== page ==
One-way ticket to a banana republic

After Nkandlagate, some of us thought that government couldn’t possibly sink even lower.

 Indeed, one could be forgiven for thinking that Public Protector Thuli Madonsela’s report on the R246 million spent on President Jacob Zuma’s home would chasten our ruling class and its predilection for conspicuous consumption.

But no – they could not even manage to pretend to be frugal until after the elections.

Yesterday the Sunday Times reported on a proposal now before Parliament that would give retired MPs and their spouses up to 24 free flights every year for 10 years after they end their terms.

Here, as in so many other cases, “free” actually means “paid for by the taxpayer”.

According to the proposal, MPs who served one term will get eight economy class tickets a year, those who served two terms will get 16 economy class flights, and those who served three terms will get 24 business-class tickets.

The costs associated with this would naturally be enormous, even more so if members of all the provincial legislatures are also included in the scheme, as Parliament’s oversight authority wants it to be.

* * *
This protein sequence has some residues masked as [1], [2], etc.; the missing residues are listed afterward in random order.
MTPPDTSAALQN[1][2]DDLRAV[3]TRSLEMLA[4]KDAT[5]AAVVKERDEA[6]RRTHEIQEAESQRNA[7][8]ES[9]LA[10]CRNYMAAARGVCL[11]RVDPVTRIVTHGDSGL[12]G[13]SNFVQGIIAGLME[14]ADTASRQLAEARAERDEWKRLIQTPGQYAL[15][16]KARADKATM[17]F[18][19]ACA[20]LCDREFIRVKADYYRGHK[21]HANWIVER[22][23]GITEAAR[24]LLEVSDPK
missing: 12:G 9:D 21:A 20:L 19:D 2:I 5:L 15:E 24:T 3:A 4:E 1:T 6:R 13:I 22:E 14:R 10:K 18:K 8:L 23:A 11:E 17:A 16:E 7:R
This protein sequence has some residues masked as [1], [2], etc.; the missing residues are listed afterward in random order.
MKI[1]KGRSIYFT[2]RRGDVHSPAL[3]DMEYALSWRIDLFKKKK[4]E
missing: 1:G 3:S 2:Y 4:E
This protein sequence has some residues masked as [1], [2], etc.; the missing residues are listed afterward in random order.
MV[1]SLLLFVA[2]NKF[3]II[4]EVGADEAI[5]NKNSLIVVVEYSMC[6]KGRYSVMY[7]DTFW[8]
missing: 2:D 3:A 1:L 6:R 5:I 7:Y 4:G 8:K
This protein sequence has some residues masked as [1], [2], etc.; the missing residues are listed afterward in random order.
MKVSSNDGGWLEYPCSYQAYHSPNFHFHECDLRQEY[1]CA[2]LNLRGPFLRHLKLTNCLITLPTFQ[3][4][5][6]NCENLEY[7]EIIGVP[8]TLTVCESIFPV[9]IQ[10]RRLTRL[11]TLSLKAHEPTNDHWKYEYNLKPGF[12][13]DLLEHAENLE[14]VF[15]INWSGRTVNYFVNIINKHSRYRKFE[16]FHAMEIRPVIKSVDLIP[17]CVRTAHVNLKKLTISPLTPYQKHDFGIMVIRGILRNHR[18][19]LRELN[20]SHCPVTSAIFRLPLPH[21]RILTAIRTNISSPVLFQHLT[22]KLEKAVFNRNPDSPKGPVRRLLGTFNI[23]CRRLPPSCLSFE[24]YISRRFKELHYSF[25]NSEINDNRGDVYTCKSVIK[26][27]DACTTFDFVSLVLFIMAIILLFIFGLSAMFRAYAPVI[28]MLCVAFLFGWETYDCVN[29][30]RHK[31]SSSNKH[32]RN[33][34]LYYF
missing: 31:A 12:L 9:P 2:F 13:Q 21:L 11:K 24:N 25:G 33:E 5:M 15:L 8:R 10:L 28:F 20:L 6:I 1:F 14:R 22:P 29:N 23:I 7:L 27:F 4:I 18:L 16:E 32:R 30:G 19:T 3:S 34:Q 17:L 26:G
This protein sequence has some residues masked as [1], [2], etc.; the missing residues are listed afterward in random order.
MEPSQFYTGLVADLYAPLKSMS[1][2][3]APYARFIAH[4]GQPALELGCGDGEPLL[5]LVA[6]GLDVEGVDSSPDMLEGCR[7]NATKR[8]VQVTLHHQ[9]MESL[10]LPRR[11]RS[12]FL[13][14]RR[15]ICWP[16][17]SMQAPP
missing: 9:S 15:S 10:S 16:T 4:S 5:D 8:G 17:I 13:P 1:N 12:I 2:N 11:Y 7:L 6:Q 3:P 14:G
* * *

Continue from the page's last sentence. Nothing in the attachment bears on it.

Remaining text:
We cannot for a moment imagine that the people who come up with these sorts of proposals are unaware of the desperate economic plight faced by the majority of our citizens. We then have to conclude that these are the sort of people who think there’s nothing wrong with spending potentially hundreds of millions of rands on giving former lawmakers 10-year tickets on the gravy plane. This while so many of the people they supposedly represent are forced to walk tens of kilometres just to access clean water.

It’s part of a me-first culture that has come to dominate South Africa, with the much vaunted principle of ubuntu apparently in very short supply.

Ubuntu is often explained to mean that “a person is a person through other people”; for our ruling elite, a person is a person only on election day, when he or she can cast a vote to keep leaders on the gravy plane.


today in print